A core experience was when I met Klaus Obermaier towards the end of my first university in Venice, I followed a workshop where he taught about interactive technologies and new media. As soon as I realised that I could combine visuals and sounds – and control them in real-time with a laptop and a webcam –, I freaked out and started to sink down the rabbit hole. My personal perspective changed yes: my interest moved from a very individual and technocentric perspective to a more communicative, collective point of view.
Most of my early works – collaborations with Martina Menegon – are very hermetic and difficult to understand for non tech experts. I work differently now. I still do very complex works where I need to build my own software, create my own hardware set up and work on sound-design, music and visuals by myself, but I try to use technology to convey something, tell a story, show a situation, transport a mood, and not to show off technology itself.

Stefano D’Alessio: Matsee III

You work besides being a media artist and composer as an educator. How do you experience the cultural dialogue of those two areas of work?  What do you try to communicate to your students?  And what do you take from them in return?
I am always amazed about how fluid the connection between teaching and making art is.
I never hold the same lecture or the same workshop twice. It takes a lot of time to prepare my teaching each semester, if I need to teach 20 hours, I prepare for 60 hours at least. I am not clever at all about that as I like to reinvent the wheel each time.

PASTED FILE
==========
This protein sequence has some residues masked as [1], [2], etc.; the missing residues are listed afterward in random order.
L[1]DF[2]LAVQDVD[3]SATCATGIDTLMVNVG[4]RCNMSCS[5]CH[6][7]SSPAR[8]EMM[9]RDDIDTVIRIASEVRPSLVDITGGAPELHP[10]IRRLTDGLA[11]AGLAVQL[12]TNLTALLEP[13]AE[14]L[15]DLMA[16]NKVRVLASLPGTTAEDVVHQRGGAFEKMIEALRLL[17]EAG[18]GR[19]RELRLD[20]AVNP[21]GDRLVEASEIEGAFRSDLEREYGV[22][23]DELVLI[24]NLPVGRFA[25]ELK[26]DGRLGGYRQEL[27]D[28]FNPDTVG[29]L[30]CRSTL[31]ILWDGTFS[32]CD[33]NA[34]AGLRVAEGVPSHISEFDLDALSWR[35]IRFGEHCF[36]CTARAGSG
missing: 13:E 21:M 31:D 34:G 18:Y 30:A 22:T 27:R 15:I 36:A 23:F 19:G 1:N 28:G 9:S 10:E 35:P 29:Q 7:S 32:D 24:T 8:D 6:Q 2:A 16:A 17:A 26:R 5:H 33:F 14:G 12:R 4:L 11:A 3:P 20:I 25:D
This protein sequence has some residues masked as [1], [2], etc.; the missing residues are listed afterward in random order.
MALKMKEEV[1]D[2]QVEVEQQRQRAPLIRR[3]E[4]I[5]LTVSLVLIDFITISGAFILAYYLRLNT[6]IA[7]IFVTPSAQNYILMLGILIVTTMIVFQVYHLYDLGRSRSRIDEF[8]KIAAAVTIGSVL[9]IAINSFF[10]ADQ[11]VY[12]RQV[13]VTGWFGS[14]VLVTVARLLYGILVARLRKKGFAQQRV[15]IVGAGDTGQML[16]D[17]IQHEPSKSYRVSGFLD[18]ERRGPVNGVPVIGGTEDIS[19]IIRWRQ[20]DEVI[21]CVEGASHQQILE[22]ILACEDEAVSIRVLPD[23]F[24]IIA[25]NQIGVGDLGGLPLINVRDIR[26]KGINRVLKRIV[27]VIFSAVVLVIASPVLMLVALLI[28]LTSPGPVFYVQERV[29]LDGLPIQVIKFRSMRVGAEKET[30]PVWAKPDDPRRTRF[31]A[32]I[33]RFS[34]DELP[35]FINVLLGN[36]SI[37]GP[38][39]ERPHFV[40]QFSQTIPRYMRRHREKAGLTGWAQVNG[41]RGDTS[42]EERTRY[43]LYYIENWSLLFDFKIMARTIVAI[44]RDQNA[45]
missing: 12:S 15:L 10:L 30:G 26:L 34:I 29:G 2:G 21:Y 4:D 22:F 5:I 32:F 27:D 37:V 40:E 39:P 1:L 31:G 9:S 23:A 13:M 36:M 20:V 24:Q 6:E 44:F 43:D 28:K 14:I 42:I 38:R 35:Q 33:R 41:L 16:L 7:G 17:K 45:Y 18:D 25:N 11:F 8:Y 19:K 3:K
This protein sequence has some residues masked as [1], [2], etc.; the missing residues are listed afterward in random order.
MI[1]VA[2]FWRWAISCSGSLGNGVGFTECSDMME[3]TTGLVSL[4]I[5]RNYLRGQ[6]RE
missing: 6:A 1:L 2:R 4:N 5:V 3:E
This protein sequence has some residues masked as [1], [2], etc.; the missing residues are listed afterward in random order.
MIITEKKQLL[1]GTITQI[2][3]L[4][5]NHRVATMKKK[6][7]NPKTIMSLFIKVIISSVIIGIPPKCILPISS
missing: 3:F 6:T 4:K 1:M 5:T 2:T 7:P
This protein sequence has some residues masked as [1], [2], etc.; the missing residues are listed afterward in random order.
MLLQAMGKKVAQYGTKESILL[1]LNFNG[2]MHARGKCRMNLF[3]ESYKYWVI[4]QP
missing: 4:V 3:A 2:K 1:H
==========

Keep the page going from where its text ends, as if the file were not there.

But the beautiful thing is that – while I focus on what I can pass to the students and experiment with which are the best ways to convey certain knowledge –, I get a lot of new ideas and I develop a lot of tools that I am later able to use for my own artistic practice. When I teach I try to understand what’s the standpoint of each student towards technology. I teach in different universities, with different curricula and each student is different, but for the sake of clarity I’ll generalise them in two kinds (sorry students!).
The first are the creative nerds: who have an insatiable curiosity for any kind of technological tool and can never stop adding layers of complexity to their projects, eventually their work becomes a messy Frankenstein of “nerdyness”. To them I teach how to do a more with less, keeping it simple – on the surface at least – and to remember that the audience has probably no idea about what kind of complex new technology they are developing. I try to convince them that the viewer needs to be involved in other – non-nerd – ways.
From them I learn a lot: new technologies are an immense and ever-changing world and my practice is dealing with a part of that world, many times they teach me about new pieces of software or hardware I don’t know about or new technological possibilities and researches.
The second type of students are the technophobic artists: who are either afraid of dealing with the complexities of technology or have a wrong idea of what media art is, as they maybe saw plenty of silly, hyper spectacular, branded building projection mappings or some non-sensical, flashy VJ-ing at the club. To them I show ways of using technology in a simple and creative way, to get inspired by and be open to the tools, to play with their possibilities without feeling overwhelmed by complexity or without pre-judging what the result will be, to be less conceptual and more experimental. They often use the tools I teach them in extremely clever, simple and alien ways. Sometimes I am a little envy of their fresh and original approach.

Location scouting: Elixhausen, Dorfplatz